Handwritten letter from Madison to Jefferson in 1796, introducing a surprise guest to Monticello
ALS signed “J. Madison, Jr.,” one page, 8 x 13, March 21, 1796. Handwritten letter to "Mr. Jefferson," former Secretary of State Thomas Jefferson, who had retired to Monticello upon his resignation in 1793. In full: "At the desire of Mr. de Liancourt, I put into his hands this introduction to your remembrance of him as an acquaintance at Paris. He meditates a visit to the Southern States and expects to have the pleasure of taking Monticello in his route, either in going or returning. I need add nothing to your knowledge of his respectability & virtues I shall only say that the impression I have of both, induces me to concur cheerfully in the use he now makes of me." Docketed on the reverse in Jefferson's hand, "Madison, James, Phila. Mar. 21, 96, rec'd June 22." Interestingly, the paper is watermarked with "GR" surmounted by a crown, representing King George III—from whom these correspondents had fought for independence. In fine condition, with repairs to tiny holes along the left edge.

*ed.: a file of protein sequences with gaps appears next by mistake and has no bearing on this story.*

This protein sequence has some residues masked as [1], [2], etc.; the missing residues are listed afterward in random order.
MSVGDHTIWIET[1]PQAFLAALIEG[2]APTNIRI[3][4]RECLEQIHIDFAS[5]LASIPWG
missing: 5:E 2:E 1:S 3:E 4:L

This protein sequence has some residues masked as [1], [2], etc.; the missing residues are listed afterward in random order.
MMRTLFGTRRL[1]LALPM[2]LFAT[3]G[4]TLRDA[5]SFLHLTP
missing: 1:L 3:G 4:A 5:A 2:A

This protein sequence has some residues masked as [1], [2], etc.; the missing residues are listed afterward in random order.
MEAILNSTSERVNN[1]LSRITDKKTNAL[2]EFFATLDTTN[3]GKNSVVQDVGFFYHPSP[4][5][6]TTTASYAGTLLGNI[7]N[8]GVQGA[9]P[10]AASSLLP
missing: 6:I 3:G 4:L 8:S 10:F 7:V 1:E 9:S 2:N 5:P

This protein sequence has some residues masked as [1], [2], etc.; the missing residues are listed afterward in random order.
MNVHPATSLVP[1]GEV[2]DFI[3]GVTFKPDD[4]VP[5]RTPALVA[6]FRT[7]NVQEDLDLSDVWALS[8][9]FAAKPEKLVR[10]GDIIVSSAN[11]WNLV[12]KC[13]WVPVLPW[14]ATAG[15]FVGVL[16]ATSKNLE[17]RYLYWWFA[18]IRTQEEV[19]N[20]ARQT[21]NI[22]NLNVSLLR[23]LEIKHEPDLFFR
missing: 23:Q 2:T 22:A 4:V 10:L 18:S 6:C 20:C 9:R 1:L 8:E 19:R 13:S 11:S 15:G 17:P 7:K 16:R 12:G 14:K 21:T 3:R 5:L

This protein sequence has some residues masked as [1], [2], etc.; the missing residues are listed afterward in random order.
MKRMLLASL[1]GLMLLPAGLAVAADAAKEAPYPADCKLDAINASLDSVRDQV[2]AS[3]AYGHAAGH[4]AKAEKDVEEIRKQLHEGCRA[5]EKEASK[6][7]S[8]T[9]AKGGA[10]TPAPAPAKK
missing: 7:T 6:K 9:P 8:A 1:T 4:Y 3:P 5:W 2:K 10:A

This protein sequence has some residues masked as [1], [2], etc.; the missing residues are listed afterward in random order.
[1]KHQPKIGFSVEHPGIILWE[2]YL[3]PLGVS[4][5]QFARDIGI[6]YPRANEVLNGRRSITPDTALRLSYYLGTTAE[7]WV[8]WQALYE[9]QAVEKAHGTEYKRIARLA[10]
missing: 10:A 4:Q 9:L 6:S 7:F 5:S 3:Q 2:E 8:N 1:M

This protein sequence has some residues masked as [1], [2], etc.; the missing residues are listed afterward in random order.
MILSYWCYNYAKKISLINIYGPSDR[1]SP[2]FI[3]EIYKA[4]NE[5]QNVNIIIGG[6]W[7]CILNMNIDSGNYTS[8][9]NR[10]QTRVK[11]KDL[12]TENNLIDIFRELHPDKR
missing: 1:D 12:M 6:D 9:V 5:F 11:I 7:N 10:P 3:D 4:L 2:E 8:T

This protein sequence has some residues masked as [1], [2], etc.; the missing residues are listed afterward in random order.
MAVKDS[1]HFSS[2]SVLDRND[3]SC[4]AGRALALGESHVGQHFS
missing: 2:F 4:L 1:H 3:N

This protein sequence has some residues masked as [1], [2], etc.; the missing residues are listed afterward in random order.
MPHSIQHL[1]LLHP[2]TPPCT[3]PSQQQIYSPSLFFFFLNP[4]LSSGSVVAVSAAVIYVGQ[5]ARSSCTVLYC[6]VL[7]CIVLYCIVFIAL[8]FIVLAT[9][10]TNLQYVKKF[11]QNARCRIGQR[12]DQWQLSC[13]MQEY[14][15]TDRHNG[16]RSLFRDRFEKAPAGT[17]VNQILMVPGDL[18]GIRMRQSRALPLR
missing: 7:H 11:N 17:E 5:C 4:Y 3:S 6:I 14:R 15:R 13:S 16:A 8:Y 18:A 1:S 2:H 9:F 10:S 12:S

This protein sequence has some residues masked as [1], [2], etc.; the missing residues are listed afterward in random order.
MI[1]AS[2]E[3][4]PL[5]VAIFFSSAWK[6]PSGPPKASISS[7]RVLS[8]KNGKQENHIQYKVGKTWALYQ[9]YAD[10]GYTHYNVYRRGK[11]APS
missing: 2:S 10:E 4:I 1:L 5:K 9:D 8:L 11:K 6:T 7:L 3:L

François Alexandre Frédéric, Duc de La Rochefoucauld-Liancourt (1747-1827), was a French philanthropist, author, political figure, and social reformer. Uninvited, he arrived at Monticello on June 22, 1796, bearing letters of introduction from William Branch Giles and James Madison, and remained for a week. On the topic of Liancourt in December 1795, Jefferson had remarked to Madison that he had little interest in 'renewing a slight acquaintance, never valued.' Nevertheless, he seems to have shown courteous hospitality to his unexpected guest. A fascinating piece of correspondence between founders, enhanced by the desirable docket in Jefferson's hand.